the shorter days of September occur the Santa
Barbara salvia erupts into blooms. Here it is
partnered with golden thryallis.
Barbara, the terrific dwarf Mexican bush sage, is
playing a vital role in Savannah, Ga., as the city is
beautifying to Make Way for Monet. This award winning
Salvia leucantha is of one of approximately a dozen or
so plants designated as part of the Spirit of Monet
Collection of Flowers being used to enhance city
impetus for this beautification is that for the first
time Claude Monet paintings will be on exhibition in
Savannah at the Telfair Museumís Jepson Center Oct.
16-Jan. 24. Thousands of visitors will be coming to town
for this once-in-a-lifetime opportunity to see not only
Monet paintings but many of the best American
said, "I must have flowers, always, and
always," and what better way to celebrate than by
planting flowers in Savannahís historic parks and
squares. The same will be happening at the Savannah
Hilton/Head International Airport, the Telfair Museums
and, of course, the Coastal Georgia Botanical Gardens,
where I am the director.
is where Santa Barbara fits in. This salvia has become
one for the gardening ages with its compact stature of 2
to 3 feet and slightly larger spread. When the days get
shorter in September, it explodes into bloom, not only
giving you a display worthy of a Monet painting but
attracting hummingbirds and butterflies to the
purple/lavender blooms and to the delight of all who
treasured flowers like salvias, daisies, goldenrods,
marigolds and sunflowers, and, of course, many were the
subjects in his paintings. These are the flowers of fall
that allow all of us to be the Monet of our gardens. I
believe he would have loved Santa Barbara, and I know
you will love it in your garden, too.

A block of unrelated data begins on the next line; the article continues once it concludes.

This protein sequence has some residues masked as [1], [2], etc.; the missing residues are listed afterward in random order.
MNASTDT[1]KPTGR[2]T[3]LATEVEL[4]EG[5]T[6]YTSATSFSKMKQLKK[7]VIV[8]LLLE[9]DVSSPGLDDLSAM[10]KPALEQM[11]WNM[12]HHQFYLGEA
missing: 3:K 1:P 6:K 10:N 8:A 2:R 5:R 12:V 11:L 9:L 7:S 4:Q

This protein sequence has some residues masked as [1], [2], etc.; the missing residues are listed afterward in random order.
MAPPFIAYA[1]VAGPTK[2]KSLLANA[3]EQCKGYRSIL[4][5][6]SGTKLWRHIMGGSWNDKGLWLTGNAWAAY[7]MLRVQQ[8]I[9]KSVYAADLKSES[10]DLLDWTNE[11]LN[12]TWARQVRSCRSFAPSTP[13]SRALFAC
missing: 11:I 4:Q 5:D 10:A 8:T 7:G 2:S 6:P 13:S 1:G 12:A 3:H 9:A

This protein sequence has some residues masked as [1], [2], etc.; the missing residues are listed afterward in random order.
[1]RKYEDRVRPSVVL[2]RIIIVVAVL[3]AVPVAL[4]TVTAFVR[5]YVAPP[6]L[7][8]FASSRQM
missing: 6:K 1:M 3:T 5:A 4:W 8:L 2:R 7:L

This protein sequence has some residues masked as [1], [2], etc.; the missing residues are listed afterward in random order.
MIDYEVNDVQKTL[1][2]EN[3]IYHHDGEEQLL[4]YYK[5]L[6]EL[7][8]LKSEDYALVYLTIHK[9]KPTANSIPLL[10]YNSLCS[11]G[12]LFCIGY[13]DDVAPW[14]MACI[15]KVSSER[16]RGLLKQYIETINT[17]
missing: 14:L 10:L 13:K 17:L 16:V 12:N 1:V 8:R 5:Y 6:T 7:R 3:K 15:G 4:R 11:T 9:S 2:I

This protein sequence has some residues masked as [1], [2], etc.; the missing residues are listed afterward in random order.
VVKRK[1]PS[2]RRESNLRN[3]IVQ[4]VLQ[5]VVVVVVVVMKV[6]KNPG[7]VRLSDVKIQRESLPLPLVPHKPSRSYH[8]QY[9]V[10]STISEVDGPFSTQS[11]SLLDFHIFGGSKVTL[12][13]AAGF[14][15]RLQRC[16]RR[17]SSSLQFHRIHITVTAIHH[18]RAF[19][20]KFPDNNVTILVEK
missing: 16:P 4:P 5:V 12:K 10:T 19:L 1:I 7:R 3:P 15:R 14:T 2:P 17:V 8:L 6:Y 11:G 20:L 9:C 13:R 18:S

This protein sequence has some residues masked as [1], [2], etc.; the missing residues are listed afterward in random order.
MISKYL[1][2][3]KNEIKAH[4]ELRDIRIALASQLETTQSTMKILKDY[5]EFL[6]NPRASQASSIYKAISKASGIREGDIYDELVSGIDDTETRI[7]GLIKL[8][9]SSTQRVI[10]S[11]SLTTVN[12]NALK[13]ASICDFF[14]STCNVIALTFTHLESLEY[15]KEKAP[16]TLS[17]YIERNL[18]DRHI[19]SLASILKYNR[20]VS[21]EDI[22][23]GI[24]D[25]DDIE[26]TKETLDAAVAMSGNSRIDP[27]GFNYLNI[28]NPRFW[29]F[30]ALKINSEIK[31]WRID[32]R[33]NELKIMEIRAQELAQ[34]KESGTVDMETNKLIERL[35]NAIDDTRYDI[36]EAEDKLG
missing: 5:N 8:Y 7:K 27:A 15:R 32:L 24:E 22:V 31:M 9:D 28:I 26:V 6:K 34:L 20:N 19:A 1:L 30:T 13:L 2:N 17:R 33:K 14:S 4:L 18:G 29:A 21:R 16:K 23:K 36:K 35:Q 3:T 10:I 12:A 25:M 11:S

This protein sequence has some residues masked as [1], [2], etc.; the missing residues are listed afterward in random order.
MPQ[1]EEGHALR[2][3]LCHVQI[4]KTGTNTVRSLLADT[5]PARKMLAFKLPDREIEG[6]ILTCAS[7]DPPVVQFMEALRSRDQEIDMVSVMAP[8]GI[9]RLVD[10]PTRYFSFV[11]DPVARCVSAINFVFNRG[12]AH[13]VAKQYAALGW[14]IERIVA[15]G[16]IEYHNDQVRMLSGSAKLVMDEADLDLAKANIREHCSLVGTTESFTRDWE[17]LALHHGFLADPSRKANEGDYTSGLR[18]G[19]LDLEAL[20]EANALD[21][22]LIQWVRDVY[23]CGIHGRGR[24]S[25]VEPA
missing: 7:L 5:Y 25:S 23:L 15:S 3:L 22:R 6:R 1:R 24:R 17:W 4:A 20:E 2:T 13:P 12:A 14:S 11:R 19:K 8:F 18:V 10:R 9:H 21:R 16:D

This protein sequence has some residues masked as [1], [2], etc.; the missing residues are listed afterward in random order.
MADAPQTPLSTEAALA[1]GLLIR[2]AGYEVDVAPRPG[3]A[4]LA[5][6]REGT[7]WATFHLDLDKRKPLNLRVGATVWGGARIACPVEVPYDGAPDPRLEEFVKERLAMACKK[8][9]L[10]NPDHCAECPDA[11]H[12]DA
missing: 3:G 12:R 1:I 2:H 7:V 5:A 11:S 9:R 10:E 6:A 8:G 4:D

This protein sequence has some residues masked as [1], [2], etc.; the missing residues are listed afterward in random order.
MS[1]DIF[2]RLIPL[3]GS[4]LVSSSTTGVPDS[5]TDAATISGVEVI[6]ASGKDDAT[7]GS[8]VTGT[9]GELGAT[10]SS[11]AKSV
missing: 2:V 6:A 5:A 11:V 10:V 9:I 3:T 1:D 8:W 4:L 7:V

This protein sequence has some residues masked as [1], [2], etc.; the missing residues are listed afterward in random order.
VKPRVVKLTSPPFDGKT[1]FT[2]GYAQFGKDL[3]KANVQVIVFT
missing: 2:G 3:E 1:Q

may even want to take some tips from Monet as you choose
your companions for Santa Barbara. He loved gold and
sapphire color partnerships, as well as blue and purple.
Santa Barbara would look stunning with Tuscan Sun
heliopsis or perennial sunflower, or Fireworks goldenrod
and the ever-popular Miss Sunshine sunflower. But
consider adding some blue as well with Mystic Spires
Blue salvia or Sky Blue asters.
ideal site is full sun, though a little afternoon shade
is tolerated. The soil should be very well drained, so
plant on raised beds or amend heavy soils with the
addition of compost or humus. Santa Barbara is
considered a zone 8 perennial, but well-drained soil may
be the crucial factor encouraging next yearís spring
return farther north than expected. It is also a worthy
annual, and because of its size will work in mixed
preparing the soil, incorporate 2 pounds of a
slow-release fertilizer like a 12- per 100 square feet
of bed space. Space the plants 18 to 24 inches apart,
planting at the same depth they are growing in the
container. Do not plant under streetlights or
floodlights; remember, these bloom in response to the
number of dark hours.
Santa Barbara is a prolific bloomer, take advantage of
the opportunity to cut flowers for the vase. Try also
harvesting several stems to tie with sprigs of rosemary
and hang in the country kitchen.
Barbara and other varieties of Mexican bush sage have
one other magical trait: They create excitement and
interest in the landscape as their spiky flowers create
such a strong contrast to the typical round blossoms.
This time of the year the Mexican bush sage is without
equal in the landscape; I hope you will give it a try.